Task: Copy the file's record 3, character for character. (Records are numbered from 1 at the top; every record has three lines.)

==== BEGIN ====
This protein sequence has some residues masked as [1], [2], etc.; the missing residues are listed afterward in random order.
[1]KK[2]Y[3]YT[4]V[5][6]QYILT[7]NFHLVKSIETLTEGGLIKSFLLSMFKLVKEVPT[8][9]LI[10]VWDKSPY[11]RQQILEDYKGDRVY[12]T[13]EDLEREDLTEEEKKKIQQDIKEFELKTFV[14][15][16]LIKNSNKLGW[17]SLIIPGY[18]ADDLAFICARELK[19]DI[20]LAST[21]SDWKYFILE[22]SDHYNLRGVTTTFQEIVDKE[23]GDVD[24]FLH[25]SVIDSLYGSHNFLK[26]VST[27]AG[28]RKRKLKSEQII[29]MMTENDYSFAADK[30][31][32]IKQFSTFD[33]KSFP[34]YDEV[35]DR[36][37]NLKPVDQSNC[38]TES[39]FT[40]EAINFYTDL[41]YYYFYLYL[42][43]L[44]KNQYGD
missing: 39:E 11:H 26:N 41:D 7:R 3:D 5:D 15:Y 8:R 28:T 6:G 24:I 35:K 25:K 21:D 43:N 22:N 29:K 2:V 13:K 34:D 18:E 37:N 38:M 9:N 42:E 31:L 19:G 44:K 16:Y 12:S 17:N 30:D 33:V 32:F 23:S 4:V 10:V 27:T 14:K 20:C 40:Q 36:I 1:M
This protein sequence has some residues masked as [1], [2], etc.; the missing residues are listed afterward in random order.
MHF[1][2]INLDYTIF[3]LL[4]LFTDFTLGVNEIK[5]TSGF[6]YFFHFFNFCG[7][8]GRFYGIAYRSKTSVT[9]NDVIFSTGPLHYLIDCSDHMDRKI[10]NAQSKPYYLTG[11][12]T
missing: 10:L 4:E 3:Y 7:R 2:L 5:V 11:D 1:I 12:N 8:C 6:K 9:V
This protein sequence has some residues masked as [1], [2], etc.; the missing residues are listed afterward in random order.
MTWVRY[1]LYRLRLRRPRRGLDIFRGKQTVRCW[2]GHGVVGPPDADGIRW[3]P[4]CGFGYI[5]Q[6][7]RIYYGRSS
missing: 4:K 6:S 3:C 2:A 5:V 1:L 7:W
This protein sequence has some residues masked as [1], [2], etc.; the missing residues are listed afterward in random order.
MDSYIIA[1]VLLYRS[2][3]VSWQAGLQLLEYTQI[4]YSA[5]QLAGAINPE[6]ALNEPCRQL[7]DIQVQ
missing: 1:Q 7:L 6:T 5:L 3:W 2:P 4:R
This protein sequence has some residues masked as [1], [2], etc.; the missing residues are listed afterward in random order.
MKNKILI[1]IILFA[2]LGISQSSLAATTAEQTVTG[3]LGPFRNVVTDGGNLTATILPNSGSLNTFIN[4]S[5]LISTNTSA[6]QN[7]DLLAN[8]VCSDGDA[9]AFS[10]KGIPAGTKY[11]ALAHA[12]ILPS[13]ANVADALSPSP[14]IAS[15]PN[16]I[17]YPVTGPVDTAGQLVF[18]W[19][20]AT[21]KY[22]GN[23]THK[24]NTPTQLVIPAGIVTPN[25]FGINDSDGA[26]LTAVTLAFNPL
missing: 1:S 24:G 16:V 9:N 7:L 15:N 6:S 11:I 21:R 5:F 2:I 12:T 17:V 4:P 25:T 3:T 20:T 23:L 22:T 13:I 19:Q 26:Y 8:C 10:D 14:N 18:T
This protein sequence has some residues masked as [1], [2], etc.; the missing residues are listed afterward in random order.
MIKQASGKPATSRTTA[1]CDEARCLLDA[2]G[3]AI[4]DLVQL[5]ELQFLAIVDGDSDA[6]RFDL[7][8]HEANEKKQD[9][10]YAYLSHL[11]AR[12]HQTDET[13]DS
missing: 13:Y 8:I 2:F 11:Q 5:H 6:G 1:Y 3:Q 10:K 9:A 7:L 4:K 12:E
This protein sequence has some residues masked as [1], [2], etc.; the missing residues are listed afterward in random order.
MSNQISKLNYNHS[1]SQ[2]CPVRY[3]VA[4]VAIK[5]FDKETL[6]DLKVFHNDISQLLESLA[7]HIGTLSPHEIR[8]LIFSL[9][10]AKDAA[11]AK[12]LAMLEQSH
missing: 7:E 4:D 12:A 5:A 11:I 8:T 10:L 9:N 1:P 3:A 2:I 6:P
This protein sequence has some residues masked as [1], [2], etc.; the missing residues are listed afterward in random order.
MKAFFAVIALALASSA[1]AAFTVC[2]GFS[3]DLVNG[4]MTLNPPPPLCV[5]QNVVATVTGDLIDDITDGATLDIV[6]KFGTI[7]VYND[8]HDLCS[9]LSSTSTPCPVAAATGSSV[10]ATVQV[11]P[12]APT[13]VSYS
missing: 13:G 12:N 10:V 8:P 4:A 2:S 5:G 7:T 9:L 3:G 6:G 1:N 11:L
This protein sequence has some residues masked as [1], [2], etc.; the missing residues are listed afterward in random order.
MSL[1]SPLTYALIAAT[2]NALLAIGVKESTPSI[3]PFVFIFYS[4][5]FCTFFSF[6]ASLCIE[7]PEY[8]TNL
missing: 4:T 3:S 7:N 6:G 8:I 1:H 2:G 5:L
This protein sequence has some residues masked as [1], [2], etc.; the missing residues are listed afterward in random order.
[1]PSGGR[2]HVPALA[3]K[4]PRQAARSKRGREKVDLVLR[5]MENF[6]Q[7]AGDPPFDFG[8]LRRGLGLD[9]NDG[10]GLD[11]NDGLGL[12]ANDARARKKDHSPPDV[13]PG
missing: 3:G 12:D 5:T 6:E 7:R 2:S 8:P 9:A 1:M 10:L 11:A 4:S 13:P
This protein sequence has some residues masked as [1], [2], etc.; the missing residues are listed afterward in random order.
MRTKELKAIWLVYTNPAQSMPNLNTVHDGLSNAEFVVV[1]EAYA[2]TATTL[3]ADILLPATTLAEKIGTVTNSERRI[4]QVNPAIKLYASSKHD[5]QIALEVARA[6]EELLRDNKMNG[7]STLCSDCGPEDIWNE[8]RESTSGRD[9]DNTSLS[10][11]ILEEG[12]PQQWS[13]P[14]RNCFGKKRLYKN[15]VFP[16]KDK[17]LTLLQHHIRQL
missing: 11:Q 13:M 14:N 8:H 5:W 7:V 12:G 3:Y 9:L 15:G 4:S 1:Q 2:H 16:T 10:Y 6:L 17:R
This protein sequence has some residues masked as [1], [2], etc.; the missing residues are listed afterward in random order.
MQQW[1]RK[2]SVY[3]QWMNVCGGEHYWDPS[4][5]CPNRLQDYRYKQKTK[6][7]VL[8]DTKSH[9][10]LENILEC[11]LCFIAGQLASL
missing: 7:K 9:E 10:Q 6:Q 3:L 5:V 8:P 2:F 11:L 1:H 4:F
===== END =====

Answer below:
This protein sequence has some residues masked as [1], [2], etc.; the missing residues are listed afterward in random order.
MTWVRY[1]LYRLRLRRPRRGLDIFRGKQTVRCW[2]GHGVVGPPDADGIRW[3]P[4]CGFGYI[5]Q[6][7]RIYYGRSS
missing: 4:K 6:S 3:C 2:A 5:V 1:L 7:W